This is the story of the five Lisbon sisters – beautiful, eccentric, and obsessively watched by the entire neighborhood.
The boys that once loved them from afar are now grown men, determined to understand a tragedy that has always defied explanation. For still, the question remains – why did all five of the Lisbon girls take their own lives?
This hypnotic and unforgettable novel treats adolescent love and death with haunting sensitivity and dark humor, and creates a coming-of-age story unlike any of our time.
I read this book a few years ago and found it quite intriguing and I’ve been wanting to read it again for a while. I’m always drawn to books about sisters because I always wish that I had a lot of sisters – I have one, but I think it would be lovely if there was a big group of you.
The Virgin Suicides tells the story of the Lisbon sisters, five girls aged between thirteen and seventeen: Therese, Mary, Bonnie, Lux and Cecilia. It is set in 1970s suburban USA and narrated by a group of now grown up boys who lived in the neighbourhood and were fascinated by the Lisbon girls.
The girls live with their parents: a strict, religious mother and their quiet, high school teacher father. From photos the boys find, the girls appear to have had a relatively normal childhood until Therese was about twelve. However, as the girls grew up Mrs Lisbon became more protective and controlling, fearing the advances teenage boys may make on her daughters.
The story opens with the attempted suicide of thirteen-year-old Cecilia. She is found in the bathtub after cutting her wrists with a razor blade and is rushed to hospital. The ‘accident’ shocks the quiet suburb. Cecilia is eventually released from hospital, with the suggesting from her psychiatrist that Mrs Lisbon relax her rules a little. She allows the girls to have a party and invite some of the boys from the neighbourhood. The boys are excited by the personalised invitations they receive, handwritten by the girls and cannot wait for a chance to get closer to them.
The party in the Lisbon’s basement is going well, and the girls appear to be enjoying themselves until Cecilia asks to be excused. A few minutes later there is a sickening thud outside – Cecilia has jumped from her bedroom window and been impaled on some iron railings. She dies almost instantly.
Following Cecilia’s death, the Lisbon family’s relatively normal life disintegrates. Dust and old food gather in the house, the girls drift about without purpose and Mrs Lisbon withdraws to her bedroom while Mr Lisbon lives in a state of denial. However, when school starts again in the autumn the Mr Lisbon and his daughters return and continue with their lives as normal.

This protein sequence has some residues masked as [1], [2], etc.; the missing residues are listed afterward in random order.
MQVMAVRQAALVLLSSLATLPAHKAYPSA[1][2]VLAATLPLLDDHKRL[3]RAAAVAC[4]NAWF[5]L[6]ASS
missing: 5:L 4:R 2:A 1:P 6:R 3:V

The school heart-throb, Trip Fontaine, falls for Lux, and persuades Mr and Mrs Lisbon to let him and his friends take their daughters to the homecoming dance on the promise that they will be home by 11pm. The evening is a success, with the girls enjoying every minute of their freedom, until Lux and Trip fail to return home on time. When Lux arrives back the next morning, Mrs Lisbon puts the girls under house arrest and stops them from going to school.
The boys’ fascination with the Lisbon girls only increases as they watch them from their bedroom windows and find ways to communicate with them. One evening they receive a note telling them to meet the girls at their house that night. Thinking that they are going to help the girls escape they quietly enter the house to meet them, only to find that the four sisters have followed in Cecilia’s footsteps. Bonnie is hanging in the basement, Therese has taken an overdose, Mary has her head in the oven and Lux has shut herself in the garage with the car engine running.
***END OF SPOILERS***
Much of the narration is the boys confused thoughts trying to work out what caused the girls to end their short lives. They try to piece together what happened with small bits of ‘evidence’ they have collected over the years, including Cecilia’s old diary and family photographs. However, they cannot piece it together and come to the conclusion that no-one will ever understand what drove the Lisbon daughters to such tragedy.
Although ‘The Virgin Suicides’ is quite depressing, I enjoy the atmosphere created and the narrative style – it sometimes jumps around a bit but this only adds to the feeling of the boys’ confusion. It is a book I will always remember and will probably buy at some point so I can add it to my collection.
We knew, finally, that the girls were really women in disguise, that they understood love and even death, and that our job was merely to create the noise that seemed to fascinate them.